The basic distinguishing features between these two types of pain are:

Normal inflammatory pain ( somatic) results from an abnormal stimulus ( chemical) which then triggers a normal response from a normal pain receptor.

Neuropathic Pain (NP) results from a more often normal stimulus ( touch, pressure, temperature) which triggers an abnormal or exaggerated response from an abnormal or altered receptor.

Q. What causes NP and reduced ROM ?

Ans. TRAUMA!!!! to spinal joints and associated neural or nerve elements. Trauma that occured when your horse flipped over backwards, pulled back when tied, fell, was cast ..... etc and unfortunately these incidents often happen when we are not there to witness them. If enough abnormal pressure is applied to a spinal joint, as with any other joint in the body, tissues can be traumatised. Unfortunately as the spinal joints have such a good covering it is often impossible to discern the heat and swelling that would be obvious if the trauma were to a fetlock or hock joint.

They are NOT caused by...  poor riding, ill-fitting saddles, or aggressive handling by prior owners , unless one of these triggered one of the above traumatic situations. Poor riding, ill-fitting saddles etc quite often aggravate  pre existing NP states but are rarely the primary cause. The fact that correcting these situations often leads to some degree of clinical improvement can be misleading in that we may then consider these to be the primary causative agent. My experience with some 7000 cases tells me otherwise.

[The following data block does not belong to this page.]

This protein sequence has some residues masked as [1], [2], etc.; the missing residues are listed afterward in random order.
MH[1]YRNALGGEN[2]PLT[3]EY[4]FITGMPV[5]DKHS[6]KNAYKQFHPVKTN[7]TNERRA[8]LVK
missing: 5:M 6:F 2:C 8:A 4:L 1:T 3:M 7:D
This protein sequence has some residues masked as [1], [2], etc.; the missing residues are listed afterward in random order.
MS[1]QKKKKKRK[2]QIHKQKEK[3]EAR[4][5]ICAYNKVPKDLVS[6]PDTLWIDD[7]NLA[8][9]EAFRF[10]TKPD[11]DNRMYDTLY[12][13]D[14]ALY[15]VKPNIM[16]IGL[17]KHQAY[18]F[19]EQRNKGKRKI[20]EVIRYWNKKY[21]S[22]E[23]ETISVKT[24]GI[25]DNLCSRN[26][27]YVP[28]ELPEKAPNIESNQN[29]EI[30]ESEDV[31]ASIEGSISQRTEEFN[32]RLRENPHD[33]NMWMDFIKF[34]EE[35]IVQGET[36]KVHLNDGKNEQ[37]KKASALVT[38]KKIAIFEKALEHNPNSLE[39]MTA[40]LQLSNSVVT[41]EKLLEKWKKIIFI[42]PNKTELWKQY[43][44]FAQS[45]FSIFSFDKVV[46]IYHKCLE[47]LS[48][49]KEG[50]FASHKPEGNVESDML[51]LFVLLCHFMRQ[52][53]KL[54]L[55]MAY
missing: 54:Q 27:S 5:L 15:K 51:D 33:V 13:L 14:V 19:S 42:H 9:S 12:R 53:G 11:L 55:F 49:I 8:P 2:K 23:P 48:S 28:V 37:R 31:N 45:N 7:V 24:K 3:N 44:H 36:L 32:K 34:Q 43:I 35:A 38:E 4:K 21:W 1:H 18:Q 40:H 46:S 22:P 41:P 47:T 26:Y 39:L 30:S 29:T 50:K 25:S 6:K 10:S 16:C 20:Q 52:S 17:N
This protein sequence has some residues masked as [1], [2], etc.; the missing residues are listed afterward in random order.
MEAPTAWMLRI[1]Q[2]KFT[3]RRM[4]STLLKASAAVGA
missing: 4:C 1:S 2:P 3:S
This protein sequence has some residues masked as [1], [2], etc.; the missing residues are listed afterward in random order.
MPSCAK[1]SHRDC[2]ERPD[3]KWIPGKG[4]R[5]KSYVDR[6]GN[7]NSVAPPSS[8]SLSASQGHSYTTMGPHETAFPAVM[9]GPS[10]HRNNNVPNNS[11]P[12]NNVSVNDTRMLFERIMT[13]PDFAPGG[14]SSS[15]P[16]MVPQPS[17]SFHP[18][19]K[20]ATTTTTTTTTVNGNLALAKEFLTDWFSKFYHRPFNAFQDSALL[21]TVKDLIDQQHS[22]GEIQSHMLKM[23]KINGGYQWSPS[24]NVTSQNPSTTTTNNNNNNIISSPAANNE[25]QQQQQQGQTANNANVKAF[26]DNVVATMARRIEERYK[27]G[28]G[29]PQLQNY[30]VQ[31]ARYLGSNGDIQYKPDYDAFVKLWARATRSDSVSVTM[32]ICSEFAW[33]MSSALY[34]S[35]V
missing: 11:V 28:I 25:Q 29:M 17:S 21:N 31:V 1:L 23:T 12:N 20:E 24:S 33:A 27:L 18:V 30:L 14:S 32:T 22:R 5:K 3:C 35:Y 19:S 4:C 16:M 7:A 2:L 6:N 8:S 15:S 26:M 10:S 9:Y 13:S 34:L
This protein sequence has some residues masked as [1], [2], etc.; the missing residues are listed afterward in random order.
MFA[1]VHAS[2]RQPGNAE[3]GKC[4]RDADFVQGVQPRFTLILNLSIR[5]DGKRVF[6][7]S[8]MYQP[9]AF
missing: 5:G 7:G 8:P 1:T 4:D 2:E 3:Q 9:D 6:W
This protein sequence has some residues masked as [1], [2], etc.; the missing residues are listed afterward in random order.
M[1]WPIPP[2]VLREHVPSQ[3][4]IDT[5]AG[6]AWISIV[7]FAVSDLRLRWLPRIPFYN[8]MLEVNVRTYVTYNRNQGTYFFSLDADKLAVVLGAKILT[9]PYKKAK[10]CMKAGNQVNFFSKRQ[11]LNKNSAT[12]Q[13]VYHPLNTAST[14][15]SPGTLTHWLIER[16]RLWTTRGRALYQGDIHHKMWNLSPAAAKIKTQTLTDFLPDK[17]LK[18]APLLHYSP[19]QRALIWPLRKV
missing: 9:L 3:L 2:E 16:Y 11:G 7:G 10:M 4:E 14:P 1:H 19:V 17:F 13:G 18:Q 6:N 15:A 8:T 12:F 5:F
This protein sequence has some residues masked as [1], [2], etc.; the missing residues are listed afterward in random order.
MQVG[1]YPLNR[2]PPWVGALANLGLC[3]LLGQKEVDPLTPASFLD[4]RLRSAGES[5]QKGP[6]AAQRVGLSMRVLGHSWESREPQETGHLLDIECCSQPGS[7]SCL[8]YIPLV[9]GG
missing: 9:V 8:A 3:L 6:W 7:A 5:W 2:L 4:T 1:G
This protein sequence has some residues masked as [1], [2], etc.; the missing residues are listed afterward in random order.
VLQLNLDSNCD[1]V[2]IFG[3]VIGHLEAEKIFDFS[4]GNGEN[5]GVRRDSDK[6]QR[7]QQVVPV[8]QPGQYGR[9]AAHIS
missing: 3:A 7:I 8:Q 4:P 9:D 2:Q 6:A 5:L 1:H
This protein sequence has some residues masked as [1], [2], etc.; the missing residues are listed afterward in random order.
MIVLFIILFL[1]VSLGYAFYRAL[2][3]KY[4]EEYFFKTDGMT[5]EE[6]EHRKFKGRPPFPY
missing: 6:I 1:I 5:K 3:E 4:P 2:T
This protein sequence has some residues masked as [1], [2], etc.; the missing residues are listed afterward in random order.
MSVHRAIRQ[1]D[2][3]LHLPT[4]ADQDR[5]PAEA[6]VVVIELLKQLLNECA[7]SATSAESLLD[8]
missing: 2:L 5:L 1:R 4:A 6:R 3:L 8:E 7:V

Q. Why does NP occur ?

Ans. Pain of any description has a purpose. Firstly pain will draw our attention to a functional problem or site of injury . Secondly it will reduce the likelihood of ourselves or an animal doing itself further injury. Stomach pain says ‘stop eating’, wrist pain says ‘don’t pick up that bucket of sand’, whilst NP says stop doing whatever causes undue tension about an injured area of the spine. The referred nature of NP is quite clever in that it often has multiple targets. For example sciatic pain may be perceived in the thigh, calf muscle and sole of foot. The net result is the desired one though, that is , we move very slowly and carefully and thus reduce the chance of further injury!